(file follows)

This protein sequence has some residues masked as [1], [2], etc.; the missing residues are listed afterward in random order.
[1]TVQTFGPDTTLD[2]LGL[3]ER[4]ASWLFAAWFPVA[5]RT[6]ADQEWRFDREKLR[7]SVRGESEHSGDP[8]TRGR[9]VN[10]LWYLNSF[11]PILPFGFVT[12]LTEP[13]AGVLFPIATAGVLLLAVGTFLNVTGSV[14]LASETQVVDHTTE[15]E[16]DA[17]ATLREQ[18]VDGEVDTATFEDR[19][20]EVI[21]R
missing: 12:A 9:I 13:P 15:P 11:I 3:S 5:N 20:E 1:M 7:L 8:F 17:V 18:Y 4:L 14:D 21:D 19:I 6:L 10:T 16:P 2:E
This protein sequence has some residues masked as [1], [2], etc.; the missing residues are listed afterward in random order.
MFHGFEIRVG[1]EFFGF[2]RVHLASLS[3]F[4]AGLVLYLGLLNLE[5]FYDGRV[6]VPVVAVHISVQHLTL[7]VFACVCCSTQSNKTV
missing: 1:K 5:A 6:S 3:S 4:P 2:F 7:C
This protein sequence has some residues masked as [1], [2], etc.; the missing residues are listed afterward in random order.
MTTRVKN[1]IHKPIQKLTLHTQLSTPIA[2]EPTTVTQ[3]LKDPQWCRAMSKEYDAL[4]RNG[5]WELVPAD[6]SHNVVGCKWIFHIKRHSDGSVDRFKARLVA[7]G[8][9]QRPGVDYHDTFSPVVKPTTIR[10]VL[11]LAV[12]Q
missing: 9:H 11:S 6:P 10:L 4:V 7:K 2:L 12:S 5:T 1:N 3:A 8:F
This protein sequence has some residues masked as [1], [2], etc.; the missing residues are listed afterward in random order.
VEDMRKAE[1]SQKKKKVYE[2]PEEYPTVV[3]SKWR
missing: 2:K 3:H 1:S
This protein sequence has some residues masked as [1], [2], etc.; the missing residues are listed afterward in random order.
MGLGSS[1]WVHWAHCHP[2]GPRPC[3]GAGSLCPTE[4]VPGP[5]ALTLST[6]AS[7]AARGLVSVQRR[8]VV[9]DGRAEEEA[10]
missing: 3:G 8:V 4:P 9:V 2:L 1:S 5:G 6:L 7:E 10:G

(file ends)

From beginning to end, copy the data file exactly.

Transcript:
This protein sequence has some residues masked as [1], [2], etc.; the missing residues are listed afterward in random order.
[1]TVQTFGPDTTLD[2]LGL[3]ER[4]ASWLFAAWFPVA[5]RT[6]ADQEWRFDREKLR[7]SVRGESEHSGDP[8]TRGR[9]VN[10]LWYLNSF[11]PILPFGFVT[12]LTEP[13]AGVLFPIATAGVLLLAVGTFLNVTGSV[14]LASETQVVDHTTE[15]E[16]DA[17]ATLREQ[18]VDGEVDTATFEDR[19][20]EVI[21]R
missing: 12:A 9:I 13:P 15:P 11:I 3:S 5:N 20:E 1:M 7:L 8:F 17:V 18:Y 4:L 14:D 21:D 19:I 6:L 10:T 16:P 2:E
This protein sequence has some residues masked as [1], [2], etc.; the missing residues are listed afterward in random order.
MFHGFEIRVG[1]EFFGF[2]RVHLASLS[3]F[4]AGLVLYLGLLNLE[5]FYDGRV[6]VPVVAVHISVQHLTL[7]VFACVCCSTQSNKTV
missing: 1:K 5:A 6:S 3:S 4:P 2:F 7:C
This protein sequence has some residues masked as [1], [2], etc.; the missing residues are listed afterward in random order.
MTTRVKN[1]IHKPIQKLTLHTQLSTPIA[2]EPTTVTQ[3]LKDPQWCRAMSKEYDAL[4]RNG[5]WELVPAD[6]SHNVVGCKWIFHIKRHSDGSVDRFKARLVA[7]G[8][9]QRPGVDYHDTFSPVVKPTTIR[10]VL[11]LAV[12]Q
missing: 9:H 11:S 6:P 10:L 4:V 7:K 2:L 12:S 5:T 1:N 3:A 8:F
This protein sequence has some residues masked as [1], [2], etc.; the missing residues are listed afterward in random order.
VEDMRKAE[1]SQKKKKVYE[2]PEEYPTVV[3]SKWR
missing: 2:K 3:H 1:S
This protein sequence has some residues masked as [1], [2], etc.; the missing residues are listed afterward in random order.
MGLGSS[1]WVHWAHCHP[2]GPRPC[3]GAGSLCPTE[4]VPGP[5]ALTLST[6]AS[7]AARGLVSVQRR[8]VV[9]DGRAEEEA[10]
missing: 3:G 8:V 4:P 9:V 2:L 1:S 5:G 6:L 7:E 10:G